Can You Do OMAD Every Day?

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After seeing many success stories of people doing one meal a day it doesn’t take long to consider and question, should you start doing it yourself? If so, can you do OMAD every day?

In general, you can do OMAD every day. This form of intermittent fasting allows you to eat once a day and fast for 23-hours, until the next day. This helps with creating a caloric deficit where the body uses fat as a source of energy.

However, doing one meal a day, every day, for an extended period of time, doesn’t mean you will get better results. Sometimes people may experience adverse results, by putting too much stress on their bodies.

Doing OMAD Everyday

More doesn’t mean better. So if you’re doing one meal a day now, and you start to see the results, you may be asking yourself do you have to do it every day to get better results.

Do you have to do OMAD every day? You don’t have to do OMAD every day to see results. One meal a day is the intermittent fasting protocol, and there is no rule of how often you need to do it. Therefore, doing OMAD for 3, 4, or 5 days a week is still beneficial.

Longer and more frequent fasts can lead to better results, but they are not sustainable in the long term. So it’s better to find a sweet spot that you feel comfortable doing, and it doesn’t create a friction with your lifestyle.

This means you would need to spend some time and experiment.

There are several reasons that will determine is doing one meal a day days a week the right choice for you or not.

It’s called the biopsychosocial model. Hard to say, but important to know.

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This means everything else that is happening in your life will have an impact on your response from not eating.

Many times people are blinded by the number on the scale and are disregarding some obvious signs that can put havoc on their health.

Is It Safe To Do OMAD Every Day?

It is safe to do OMAD every day, but you need to have a strong self-awareness to know how your body responds to not eating. Self-awareness is the ability to sense our thoughts, feelings, physical sensations, behaviors, and surroundings, and how they change during fasting.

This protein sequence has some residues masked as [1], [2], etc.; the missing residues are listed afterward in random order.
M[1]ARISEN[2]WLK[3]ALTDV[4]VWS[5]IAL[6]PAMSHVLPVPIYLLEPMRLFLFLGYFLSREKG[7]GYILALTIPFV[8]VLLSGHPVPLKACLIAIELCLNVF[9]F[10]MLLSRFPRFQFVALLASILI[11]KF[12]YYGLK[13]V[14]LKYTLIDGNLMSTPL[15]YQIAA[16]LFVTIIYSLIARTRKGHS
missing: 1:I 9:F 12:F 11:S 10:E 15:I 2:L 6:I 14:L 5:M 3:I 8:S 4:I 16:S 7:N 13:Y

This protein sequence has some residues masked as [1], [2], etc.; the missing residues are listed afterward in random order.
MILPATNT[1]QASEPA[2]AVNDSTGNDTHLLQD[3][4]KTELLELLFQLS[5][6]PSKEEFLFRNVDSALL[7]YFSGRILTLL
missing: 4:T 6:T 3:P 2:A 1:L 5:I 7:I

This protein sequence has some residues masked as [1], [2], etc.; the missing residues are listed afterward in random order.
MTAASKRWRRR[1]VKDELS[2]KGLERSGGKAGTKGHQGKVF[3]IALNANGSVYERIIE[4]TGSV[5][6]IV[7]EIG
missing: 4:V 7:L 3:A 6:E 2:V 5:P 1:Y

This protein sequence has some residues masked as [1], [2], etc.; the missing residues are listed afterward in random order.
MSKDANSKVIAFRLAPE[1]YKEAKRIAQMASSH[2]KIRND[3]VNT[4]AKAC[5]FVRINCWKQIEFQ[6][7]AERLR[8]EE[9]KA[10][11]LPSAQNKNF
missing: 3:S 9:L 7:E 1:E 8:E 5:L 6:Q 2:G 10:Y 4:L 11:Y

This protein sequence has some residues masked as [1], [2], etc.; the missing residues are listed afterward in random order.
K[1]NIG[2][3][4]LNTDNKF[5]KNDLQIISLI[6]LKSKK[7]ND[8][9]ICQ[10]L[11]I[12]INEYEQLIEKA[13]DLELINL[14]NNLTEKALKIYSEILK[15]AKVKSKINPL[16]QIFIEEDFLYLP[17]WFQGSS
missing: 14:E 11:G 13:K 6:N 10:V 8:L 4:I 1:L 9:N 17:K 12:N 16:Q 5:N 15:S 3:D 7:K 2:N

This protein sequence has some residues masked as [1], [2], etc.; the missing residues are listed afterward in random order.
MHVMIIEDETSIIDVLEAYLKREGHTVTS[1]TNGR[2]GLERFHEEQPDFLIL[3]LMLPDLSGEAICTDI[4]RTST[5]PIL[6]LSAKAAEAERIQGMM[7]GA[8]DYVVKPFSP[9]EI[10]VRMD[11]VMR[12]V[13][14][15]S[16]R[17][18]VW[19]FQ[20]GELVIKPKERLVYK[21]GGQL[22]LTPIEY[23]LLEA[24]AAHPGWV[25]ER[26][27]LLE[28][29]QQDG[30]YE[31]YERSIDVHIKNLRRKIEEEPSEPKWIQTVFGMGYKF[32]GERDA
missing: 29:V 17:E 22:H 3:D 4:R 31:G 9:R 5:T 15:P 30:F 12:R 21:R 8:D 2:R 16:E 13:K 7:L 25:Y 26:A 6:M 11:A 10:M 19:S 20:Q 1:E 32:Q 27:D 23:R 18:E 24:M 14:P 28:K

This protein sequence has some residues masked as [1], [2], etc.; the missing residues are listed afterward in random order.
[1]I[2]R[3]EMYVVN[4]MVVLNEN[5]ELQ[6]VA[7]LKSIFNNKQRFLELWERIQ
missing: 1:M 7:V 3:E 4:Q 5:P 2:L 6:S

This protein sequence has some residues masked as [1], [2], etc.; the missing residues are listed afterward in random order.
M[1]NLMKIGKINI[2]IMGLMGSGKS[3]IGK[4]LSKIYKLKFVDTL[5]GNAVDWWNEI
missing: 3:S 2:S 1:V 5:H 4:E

In other words, you just know something is either right or wrong. You can tell if intermittent fasting makes you feel either the same, worse or better.

For instance, self-awareness is when you are feeling low and you know exactly why (because you haven’t drunk enough water all day, as you normally do).

Self-awareness is when you can immediately tell that you feel grumpy and it’s linked with your bad night’s sleep. Because each time when that happens you feel exactly the same way.

That’s a strong self-awareness. You are able to sense any changes in the body and you know why is that happening.

Let me show you some of the signs that can manifest laud and clear that doing OMAD every day is a bad idea, and what you should do instead.

Sign #1: Low Energy

Some people may manage or even thrive when eating just one meal a day. They are usually busy during the day and not having any food it’s really a big problem for them. They like to relax and enjoy their big meal later in the evening.

However, that’s not the case for everyone.

Some people may experience a dip in energy, can’t think straight, may feel grumpy and easily irritated. Those types of symptoms usually occur in just the first few days of an extended fast. So they will get better as your body gets used to not eating.

But, if you’re not feeling 100% confident that you can handle that, reduce your OMAD days and see how you feel from there.

Related article: Can You Snack On OMAD?

Sign #2: Poor Sleep

Another common problem for beginners is sleep disturbance. Changes in mealtimes and feeding schedules may interfere with the circadian rhythms. According to studies, melatonin and cortisol plays a significant role in sleep patterns and sleep quality.

The longer you stay without the food, levels of melatonin decreases, and cortisol goes up. Those changes are linked with changes in circadian patterns (source).